What to expect when a loved one is going through chemotherapy

Supporting a friend or family member through chemotherapy can be difficult. We look at what to expect and how to help.

Watching a loved one go through chemotherapy can leave you feeling powerless – and it can be hard to know how to help. 
 
Familiarising yourself with some of chemo’s common side effects and learning how to lend a hand can help you to support your friend or family member through the ups and downs of treatment.
 
Most people’s experience of their treatment will be different, says Dr Chris Dalton, Medical Director of Bupa Australia. “There are so many different types of chemotherapy, and they can all have different side effects, so it’s highly variable.”
 
Some possible side effects include:
  • nausea
  • fatigue
  • hair loss
  • weight loss due to of lack of appetite
  • gastrointestinal upsets, such as diarrhoea, cramps, abdominal pain
  • fertility issues
  • depression and anxiety. 

Providing practical support

Preparing food for friends and family has long been people’s way of showing support. When someone close to you is undergoing chemo, providing food is also a highly practical way to help. If your loved one is experiencing nausea or loss of appetite, you can help by preparing nutritious, easy-to-eat meals and snacks. You could also organise a roster, so that different friends bring dinner throughout the course of treatment.
 
It’s important for anyone having chemotherapy  to keep up their fluid intake as this can help prevent constipation. High-protein smoothies and bone-broth-based soups are good ways to provide extra hydration and nutrients. Preparing food that they can take to medical appointments and chemo sessions can also be helpful.
 
Fatigue caused by their chemo treatment can make it hard for some people to manage everyday tasks. You could offer to do the weekly supermarket shop for them and stock up the fridge, to look after the kids (if your friend or loved one is a parent), or to spend some time gardening or cleaning the house.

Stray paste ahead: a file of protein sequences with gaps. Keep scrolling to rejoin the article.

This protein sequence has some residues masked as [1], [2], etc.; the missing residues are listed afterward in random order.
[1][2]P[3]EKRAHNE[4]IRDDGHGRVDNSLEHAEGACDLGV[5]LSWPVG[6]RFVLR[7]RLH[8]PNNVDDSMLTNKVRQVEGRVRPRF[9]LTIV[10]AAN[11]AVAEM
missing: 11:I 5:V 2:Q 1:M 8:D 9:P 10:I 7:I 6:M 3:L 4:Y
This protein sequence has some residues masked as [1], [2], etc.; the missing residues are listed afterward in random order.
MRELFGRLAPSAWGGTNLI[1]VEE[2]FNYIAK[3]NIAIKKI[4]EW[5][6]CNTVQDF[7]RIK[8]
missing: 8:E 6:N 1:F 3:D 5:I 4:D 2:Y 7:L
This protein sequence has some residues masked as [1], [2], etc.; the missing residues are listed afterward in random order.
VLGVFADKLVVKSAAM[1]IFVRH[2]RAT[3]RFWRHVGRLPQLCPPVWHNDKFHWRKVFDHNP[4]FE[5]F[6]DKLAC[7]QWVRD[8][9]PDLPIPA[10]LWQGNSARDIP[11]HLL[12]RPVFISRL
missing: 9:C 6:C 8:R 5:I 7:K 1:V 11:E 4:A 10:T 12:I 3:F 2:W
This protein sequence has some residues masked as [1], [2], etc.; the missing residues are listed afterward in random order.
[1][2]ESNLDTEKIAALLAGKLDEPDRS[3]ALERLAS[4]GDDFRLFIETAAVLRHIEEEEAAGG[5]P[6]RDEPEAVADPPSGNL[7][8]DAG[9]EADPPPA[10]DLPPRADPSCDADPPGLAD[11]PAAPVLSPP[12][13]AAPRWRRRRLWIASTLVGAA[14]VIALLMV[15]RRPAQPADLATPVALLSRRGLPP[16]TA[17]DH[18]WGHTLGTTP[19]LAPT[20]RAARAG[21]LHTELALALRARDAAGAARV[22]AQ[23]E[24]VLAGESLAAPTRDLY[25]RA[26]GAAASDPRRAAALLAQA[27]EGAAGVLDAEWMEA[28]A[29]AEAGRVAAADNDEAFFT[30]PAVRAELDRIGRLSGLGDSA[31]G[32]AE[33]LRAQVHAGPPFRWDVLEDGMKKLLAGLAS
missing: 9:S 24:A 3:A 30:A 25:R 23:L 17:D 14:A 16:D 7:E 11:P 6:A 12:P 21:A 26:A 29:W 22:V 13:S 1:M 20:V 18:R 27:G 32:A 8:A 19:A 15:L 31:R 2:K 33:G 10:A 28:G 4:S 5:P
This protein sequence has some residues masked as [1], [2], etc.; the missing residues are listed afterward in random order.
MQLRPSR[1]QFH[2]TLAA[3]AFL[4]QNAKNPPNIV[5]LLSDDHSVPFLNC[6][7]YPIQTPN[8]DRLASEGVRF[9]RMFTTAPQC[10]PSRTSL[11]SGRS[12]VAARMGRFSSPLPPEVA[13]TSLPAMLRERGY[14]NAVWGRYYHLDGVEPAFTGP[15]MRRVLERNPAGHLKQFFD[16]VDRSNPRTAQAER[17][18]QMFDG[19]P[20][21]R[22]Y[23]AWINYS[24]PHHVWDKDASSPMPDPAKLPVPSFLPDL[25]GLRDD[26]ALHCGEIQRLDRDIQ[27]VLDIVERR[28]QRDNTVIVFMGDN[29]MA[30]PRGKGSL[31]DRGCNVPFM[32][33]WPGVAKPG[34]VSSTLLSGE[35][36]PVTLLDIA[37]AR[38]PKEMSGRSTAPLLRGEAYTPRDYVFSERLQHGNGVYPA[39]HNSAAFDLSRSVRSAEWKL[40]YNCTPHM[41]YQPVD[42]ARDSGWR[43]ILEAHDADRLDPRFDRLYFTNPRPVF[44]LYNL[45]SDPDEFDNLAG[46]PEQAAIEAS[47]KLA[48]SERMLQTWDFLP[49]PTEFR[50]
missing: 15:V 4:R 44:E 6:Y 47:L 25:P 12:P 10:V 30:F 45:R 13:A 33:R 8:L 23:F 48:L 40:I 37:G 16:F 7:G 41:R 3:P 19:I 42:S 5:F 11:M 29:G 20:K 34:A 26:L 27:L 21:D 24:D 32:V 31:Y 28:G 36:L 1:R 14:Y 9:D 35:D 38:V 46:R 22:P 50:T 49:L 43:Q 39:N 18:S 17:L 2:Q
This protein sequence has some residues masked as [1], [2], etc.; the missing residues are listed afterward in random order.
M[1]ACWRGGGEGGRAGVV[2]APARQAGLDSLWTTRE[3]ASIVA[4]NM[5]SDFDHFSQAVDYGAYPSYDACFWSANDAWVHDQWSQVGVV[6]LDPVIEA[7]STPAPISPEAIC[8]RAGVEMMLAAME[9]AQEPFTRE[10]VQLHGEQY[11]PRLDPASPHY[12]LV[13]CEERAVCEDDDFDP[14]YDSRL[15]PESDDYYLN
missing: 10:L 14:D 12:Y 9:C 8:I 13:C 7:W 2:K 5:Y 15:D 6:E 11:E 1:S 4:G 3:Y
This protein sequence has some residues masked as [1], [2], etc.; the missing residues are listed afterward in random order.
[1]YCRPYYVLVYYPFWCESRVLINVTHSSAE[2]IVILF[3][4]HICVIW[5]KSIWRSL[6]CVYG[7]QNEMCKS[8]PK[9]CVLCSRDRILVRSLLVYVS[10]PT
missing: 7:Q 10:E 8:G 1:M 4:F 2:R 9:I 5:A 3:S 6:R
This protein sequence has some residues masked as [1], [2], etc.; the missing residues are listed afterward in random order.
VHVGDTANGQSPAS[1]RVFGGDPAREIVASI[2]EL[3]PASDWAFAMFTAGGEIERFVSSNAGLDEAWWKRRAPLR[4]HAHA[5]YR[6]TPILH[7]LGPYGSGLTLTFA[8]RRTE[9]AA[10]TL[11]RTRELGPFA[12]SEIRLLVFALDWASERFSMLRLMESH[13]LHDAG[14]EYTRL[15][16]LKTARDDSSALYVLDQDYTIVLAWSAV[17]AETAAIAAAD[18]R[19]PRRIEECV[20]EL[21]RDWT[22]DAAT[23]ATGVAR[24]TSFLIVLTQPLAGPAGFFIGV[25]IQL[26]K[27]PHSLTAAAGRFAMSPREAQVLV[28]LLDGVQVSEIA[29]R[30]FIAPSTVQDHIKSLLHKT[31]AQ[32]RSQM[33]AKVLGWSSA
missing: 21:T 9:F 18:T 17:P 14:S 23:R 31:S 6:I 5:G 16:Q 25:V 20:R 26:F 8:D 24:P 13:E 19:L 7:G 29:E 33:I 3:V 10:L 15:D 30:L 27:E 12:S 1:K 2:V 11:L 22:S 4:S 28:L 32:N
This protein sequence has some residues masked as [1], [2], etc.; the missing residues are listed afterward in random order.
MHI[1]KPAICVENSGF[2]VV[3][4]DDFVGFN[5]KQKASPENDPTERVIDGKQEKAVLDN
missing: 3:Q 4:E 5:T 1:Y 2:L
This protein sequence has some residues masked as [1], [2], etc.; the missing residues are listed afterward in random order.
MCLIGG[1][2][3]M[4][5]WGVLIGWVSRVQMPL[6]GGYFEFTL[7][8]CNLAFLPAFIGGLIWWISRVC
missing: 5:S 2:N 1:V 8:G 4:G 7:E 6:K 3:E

Gentle physical activity  can help ease some of the physical symptoms, like constipation and fatigue, and can also have a positive impact on mental health. You could offer support by regularly joining your friend or family member by  walking together for example.
lady with cancer being looked after

Providing emotional support

People with cancer can experience emotional health conditions , like depression and anxiety, during and after chemotherapy. Dr Dalton explains: “Most cancer patients experience psychological issues when they’re concerned about their prognosis and what’s going to happen, the side effects of the treatment and so on.”
 
“Hospitals have teams to manage these sorts of issues, so patients have access to psychologists, psychiatrists and social workers,” adds Dr Dalton. Your role may involve encouraging your loved one to take advantage of the professional support that’s available when these emotional issues arise.
 
Another important way to support someone who’s going through chemotherapy is to attend medical appointments with them, says Dr Dalton. “It’s very helpful for a family member to go to doctor visits with the patient because patients often don’t remember what they’ve been told, and they don’t remember to ask certain questions that they wanted the answers to.” Having a second pair of ears to relay the information back to them later is a useful strategy.
  
Support doesn’t have to be a series of grand gestures. It’s the small things that make tough times easier and show someone that you care. Being reliable and flexible, and taking the initiative without being overbearing can help make the rough ride of chemotherapy a little smoother.
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